BACKGROUND: Cutaneous sclerosis, a process that results in hardening of the skin, is the hallmark of scleroderma and sclerodermoid disorders. Cutaneous sclerosis is usually classified as secondary or primary, depending on the presence or absence of underlying diseases. Primary cutaneous sclerosis is a feature of idiopathic inflammatory processes that are often associated with autoimmune disorders, whereas secondary cutaneous sclerosis arises in the context of many pathological processes of varying causes, including chronic graft-vs-host disease, defined metabolic or genetic disorders, and exposure to certain infectious organisms, drugs, or chemicals. OBSERVATIONS: Three patients had localized cutaneous sclerosis overlying the site of a surgically removed (stripped) great saphenous vein. In all 3 patients, lesions were clinically characterized by multiple hypopigmented and indurated plaques distributed linearly along the path of the preexisting vein. Extensive history, physical examination, and diagnostic tests did not reveal known predisposing factors for cutaneous sclerosis. CONCLUSIONS: Although the observed association of sclerodermiform dermatitis and venous stripping in these 3 patients does not imply a causal relationship, the absence of other identifiable predisposing factors and the striking linear distribution of the cutaneous lesions along the path of the preexisting vein are suggestive. This poststripping sclerodermiform dermatitis may be a rare late complication of saphenous vein stripping. ( info)

5/80. Labial fusion in children: a presenting feature of genital lichen sclerosus?

    Labial fusion is a common condition seen most frequently in infants and young children. While most cases are "physiological," we believe it can occasionally be the presenting feature of genital lichen sclerosus. ( info)

6/80. balanitis xerotica obliterans and its differential diagnosis.

    BACKGROUND: balanitis xerotica obliterans is a subcategory of lichen sclerosus et atrophicus limited to the male genitalia and is associated with destructive inflammation, phimosis, urethral stenosis, and squamous cell carcinoma. methods: The medical literature was searched from 1983-1998 using key words balanitis, lichen, and sclerosis using the medline system. RESULTS AND CONCLUSIONS: balanitis xerotica obliterans can be distinguished from other genital dermatoses with similar characteristics through patient history, clinical findings, and laboratory evaluation.. Tzanck smear and cutaneous biopsy, along with a rapid protein reagin test, will provide a definitive diagnosis. Treatment with high-dose topical corticosteroids relieves symptoms, and therapy focuses on prevention of disease progression. ( info)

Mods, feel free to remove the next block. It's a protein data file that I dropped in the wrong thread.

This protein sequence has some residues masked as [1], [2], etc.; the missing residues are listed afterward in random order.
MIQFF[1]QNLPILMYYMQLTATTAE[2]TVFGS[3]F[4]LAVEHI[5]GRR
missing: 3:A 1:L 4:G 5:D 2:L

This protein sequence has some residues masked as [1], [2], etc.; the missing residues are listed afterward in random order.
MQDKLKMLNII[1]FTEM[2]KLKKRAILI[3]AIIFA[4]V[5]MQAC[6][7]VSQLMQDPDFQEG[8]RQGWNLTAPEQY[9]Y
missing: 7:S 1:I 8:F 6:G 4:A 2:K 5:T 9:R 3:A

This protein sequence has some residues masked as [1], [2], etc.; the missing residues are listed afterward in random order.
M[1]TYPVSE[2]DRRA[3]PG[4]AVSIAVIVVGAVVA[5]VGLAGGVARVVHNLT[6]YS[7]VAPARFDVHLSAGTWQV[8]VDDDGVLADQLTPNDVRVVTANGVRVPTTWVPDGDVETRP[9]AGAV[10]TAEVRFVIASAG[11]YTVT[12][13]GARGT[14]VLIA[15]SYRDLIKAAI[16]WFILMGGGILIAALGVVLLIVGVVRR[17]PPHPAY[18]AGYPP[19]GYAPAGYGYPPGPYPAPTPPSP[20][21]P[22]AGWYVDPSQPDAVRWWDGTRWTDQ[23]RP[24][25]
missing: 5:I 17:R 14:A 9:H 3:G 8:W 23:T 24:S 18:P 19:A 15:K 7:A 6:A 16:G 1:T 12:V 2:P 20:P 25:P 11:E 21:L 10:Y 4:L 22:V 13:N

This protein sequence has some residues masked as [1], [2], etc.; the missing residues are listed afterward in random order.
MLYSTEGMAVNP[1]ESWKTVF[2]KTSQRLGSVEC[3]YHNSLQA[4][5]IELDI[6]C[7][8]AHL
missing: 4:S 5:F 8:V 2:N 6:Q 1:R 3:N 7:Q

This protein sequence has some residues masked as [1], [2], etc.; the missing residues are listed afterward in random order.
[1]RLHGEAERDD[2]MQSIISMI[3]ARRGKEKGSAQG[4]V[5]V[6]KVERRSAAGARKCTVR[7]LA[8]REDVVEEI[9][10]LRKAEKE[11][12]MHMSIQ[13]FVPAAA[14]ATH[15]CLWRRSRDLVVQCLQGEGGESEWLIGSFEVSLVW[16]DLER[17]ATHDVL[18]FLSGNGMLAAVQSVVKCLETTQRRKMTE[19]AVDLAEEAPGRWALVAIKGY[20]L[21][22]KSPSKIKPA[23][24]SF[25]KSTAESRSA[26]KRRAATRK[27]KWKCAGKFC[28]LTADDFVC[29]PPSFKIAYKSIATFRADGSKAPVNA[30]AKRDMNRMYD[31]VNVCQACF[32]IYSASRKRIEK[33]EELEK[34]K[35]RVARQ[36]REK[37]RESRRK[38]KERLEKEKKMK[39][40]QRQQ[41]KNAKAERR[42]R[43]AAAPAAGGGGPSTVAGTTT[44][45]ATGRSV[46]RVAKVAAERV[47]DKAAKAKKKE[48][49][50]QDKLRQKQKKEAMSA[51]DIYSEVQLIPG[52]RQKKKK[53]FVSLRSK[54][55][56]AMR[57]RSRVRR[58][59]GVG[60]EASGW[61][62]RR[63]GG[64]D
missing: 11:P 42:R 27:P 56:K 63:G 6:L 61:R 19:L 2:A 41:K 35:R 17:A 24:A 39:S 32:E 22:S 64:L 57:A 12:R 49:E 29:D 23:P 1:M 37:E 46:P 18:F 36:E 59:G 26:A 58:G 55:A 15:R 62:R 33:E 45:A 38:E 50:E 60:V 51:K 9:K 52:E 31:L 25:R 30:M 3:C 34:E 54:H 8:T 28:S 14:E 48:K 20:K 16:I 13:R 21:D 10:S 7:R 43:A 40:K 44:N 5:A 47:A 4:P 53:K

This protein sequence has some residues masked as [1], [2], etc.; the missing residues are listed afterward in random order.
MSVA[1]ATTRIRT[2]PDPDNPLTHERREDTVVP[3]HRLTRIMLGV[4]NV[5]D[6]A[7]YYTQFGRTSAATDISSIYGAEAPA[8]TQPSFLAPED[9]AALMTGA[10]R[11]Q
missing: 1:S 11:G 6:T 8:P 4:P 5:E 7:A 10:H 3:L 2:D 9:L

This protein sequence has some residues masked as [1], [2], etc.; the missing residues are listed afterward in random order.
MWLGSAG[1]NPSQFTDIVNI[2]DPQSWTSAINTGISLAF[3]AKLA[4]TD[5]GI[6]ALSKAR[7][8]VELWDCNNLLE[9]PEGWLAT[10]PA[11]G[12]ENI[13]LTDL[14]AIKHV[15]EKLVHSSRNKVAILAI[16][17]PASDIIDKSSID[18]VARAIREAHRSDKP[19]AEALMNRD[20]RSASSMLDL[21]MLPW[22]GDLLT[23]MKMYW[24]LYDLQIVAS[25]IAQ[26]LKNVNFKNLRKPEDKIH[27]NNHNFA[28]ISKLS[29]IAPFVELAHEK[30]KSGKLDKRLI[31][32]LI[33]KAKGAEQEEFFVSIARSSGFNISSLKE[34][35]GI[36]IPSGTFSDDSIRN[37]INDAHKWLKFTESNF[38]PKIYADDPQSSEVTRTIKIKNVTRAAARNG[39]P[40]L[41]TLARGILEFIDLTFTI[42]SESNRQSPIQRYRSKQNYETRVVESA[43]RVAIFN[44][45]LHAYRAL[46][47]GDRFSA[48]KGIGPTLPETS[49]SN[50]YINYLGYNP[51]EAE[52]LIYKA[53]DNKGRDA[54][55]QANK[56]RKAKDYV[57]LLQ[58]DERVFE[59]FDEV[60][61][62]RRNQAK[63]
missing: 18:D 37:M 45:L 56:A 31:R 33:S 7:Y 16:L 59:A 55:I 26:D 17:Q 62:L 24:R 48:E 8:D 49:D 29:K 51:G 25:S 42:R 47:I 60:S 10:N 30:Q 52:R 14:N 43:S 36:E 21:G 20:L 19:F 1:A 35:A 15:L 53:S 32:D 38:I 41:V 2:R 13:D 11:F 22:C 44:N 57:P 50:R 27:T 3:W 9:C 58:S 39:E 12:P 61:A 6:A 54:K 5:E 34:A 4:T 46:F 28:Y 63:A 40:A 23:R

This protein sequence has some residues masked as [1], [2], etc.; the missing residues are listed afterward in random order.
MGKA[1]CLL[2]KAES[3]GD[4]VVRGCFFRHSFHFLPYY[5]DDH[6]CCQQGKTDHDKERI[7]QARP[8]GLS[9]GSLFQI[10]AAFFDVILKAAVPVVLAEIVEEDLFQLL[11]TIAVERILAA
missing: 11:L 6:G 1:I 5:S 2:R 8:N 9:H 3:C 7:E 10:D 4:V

7/80. Oral lichen sclerosus et atrophicus. A case report.

    lichen sclerosus et atrophicus affecting only the oral mucosa is extremely rare. We report here a case of oral lichen sclerosus et atrophicus presenting as a white, flat lesion involving the right buccal and labial mucosa and vermillion border. The diagnosis was based on histopathologic features. Treatment with intralesional corticosteroid was successful in reducing the size of the lesion and the symptoms of the patient. A free gingival graft was also performed to restore the lost attached gingiva. No recurrence of the lesion was found after a 1-year follow-up period, and no skin or genital lesions developed during the 3 years of treatment. ( info)